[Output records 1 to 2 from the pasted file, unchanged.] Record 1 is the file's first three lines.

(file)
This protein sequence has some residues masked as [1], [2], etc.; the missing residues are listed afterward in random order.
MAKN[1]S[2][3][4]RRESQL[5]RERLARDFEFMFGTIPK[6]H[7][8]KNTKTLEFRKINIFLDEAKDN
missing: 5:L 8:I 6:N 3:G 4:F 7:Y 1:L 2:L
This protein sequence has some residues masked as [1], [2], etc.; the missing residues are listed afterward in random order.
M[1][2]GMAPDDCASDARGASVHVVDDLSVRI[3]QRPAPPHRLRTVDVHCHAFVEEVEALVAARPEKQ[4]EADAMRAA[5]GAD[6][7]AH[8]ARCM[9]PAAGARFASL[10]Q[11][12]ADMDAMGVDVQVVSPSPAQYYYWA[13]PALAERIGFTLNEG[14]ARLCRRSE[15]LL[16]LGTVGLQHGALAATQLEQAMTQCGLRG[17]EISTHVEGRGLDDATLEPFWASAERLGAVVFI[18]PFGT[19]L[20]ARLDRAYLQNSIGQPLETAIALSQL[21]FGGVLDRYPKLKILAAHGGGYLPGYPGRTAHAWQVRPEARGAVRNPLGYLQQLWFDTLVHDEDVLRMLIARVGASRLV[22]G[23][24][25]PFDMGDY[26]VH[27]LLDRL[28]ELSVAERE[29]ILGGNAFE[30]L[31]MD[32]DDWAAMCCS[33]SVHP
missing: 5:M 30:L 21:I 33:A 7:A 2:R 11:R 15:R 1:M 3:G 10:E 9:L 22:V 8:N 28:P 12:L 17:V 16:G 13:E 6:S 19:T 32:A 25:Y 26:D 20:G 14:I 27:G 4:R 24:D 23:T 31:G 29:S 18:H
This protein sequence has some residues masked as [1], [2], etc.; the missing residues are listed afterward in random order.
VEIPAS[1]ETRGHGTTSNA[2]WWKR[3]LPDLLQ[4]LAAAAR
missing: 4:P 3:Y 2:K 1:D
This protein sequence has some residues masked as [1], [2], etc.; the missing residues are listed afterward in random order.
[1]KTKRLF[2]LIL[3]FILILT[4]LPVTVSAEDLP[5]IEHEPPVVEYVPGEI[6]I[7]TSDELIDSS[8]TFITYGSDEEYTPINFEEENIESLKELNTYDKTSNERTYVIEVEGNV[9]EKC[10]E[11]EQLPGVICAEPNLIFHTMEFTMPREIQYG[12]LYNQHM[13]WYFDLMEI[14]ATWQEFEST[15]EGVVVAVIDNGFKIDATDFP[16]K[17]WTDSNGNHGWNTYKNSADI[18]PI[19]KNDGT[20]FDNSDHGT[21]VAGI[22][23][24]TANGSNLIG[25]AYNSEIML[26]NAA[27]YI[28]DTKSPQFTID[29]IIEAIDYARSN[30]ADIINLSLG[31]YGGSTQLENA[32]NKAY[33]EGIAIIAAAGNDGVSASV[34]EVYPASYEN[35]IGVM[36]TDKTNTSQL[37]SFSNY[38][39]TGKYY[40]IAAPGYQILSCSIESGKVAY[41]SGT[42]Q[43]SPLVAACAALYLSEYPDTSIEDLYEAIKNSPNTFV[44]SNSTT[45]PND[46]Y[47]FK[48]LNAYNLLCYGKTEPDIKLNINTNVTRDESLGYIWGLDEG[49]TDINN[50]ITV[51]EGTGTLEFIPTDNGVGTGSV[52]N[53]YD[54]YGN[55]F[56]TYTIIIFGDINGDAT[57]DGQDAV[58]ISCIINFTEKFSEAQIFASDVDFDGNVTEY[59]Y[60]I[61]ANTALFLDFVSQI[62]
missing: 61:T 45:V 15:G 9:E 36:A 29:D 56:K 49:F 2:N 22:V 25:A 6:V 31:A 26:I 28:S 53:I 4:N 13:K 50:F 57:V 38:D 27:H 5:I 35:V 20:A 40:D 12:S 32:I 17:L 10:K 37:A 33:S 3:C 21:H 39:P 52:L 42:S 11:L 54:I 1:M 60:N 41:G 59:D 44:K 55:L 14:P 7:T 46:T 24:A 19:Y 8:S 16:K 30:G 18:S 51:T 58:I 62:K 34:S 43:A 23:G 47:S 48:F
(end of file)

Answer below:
This protein sequence has some residues masked as [1], [2], etc.; the missing residues are listed afterward in random order.
MAKN[1]S[2][3][4]RRESQL[5]RERLARDFEFMFGTIPK[6]H[7][8]KNTKTLEFRKINIFLDEAKDN
missing: 5:L 8:I 6:N 3:G 4:F 7:Y 1:L 2:L
This protein sequence has some residues masked as [1], [2], etc.; the missing residues are listed afterward in random order.
M[1][2]GMAPDDCASDARGASVHVVDDLSVRI[3]QRPAPPHRLRTVDVHCHAFVEEVEALVAARPEKQ[4]EADAMRAA[5]GAD[6][7]AH[8]ARCM[9]PAAGARFASL[10]Q[11][12]ADMDAMGVDVQVVSPSPAQYYYWA[13]PALAERIGFTLNEG[14]ARLCRRSE[15]LL[16]LGTVGLQHGALAATQLEQAMTQCGLRG[17]EISTHVEGRGLDDATLEPFWASAERLGAVVFI[18]PFGT[19]L[20]ARLDRAYLQNSIGQPLETAIALSQL[21]FGGVLDRYPKLKILAAHGGGYLPGYPGRTAHAWQVRPEARGAVRNPLGYLQQLWFDTLVHDEDVLRMLIARVGASRLV[22]G[23][24][25]PFDMGDY[26]VH[27]LLDRL[28]ELSVAERE[29]ILGGNAFE[30]L[31]MD[32]DDWAAMCCS[33]SVHP
missing: 5:M 30:L 21:I 33:A 7:A 2:R 11:R 15:R 1:M 3:G 10:E 9:L 22:V 8:N 28:P 12:L 17:V 16:G 13:E 6:S 19:T 32:A 25:Y 26:D 20:G 14:I 27:G 4:R 24:D 23:T 31:G 29:S 18:H